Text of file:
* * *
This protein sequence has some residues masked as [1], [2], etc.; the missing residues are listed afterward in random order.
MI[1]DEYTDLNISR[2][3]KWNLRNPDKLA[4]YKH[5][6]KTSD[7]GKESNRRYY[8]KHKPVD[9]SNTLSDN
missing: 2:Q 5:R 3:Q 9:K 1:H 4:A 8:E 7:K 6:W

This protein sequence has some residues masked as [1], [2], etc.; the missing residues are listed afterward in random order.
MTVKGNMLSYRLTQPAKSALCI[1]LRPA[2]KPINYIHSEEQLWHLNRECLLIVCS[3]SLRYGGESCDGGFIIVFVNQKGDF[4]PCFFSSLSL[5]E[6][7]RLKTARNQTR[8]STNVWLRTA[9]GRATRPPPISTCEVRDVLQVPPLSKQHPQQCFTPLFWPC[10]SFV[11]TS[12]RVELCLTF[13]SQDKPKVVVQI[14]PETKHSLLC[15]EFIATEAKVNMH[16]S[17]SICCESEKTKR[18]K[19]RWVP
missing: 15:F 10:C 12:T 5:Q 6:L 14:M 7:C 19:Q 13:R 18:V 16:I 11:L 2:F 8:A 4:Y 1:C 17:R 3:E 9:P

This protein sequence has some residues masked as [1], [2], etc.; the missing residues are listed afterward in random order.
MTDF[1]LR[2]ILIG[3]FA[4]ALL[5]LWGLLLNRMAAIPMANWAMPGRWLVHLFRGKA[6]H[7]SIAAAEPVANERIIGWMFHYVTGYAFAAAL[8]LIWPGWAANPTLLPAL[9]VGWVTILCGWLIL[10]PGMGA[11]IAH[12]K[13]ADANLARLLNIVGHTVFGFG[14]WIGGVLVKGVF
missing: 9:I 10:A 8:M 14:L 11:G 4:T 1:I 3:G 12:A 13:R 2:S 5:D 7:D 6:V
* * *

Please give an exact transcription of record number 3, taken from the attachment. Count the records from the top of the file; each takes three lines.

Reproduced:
This protein sequence has some residues masked as [1], [2], etc.; the missing residues are listed afterward in random order.
MTDF[1]LR[2]ILIG[3]FA[4]ALL[5]LWGLLLNRMAAIPMANWAMPGRWLVHLFRGKA[6]H[7]SIAAAEPVANERIIGWMFHYVTGYAFAAAL[8]LIWPGWAANPTLLPAL[9]VGWVTILCGWLIL[10]PGMGA[11]IAH[12]K[13]ADANLARLLNIVGHTVFGFG[14]WIGGVLVKGVF
missing: 9:I 10:A 8:M 14:L 11:G 4:T 1:I 3:G 12:A 13:R 2:S 5:D 7:D 6:V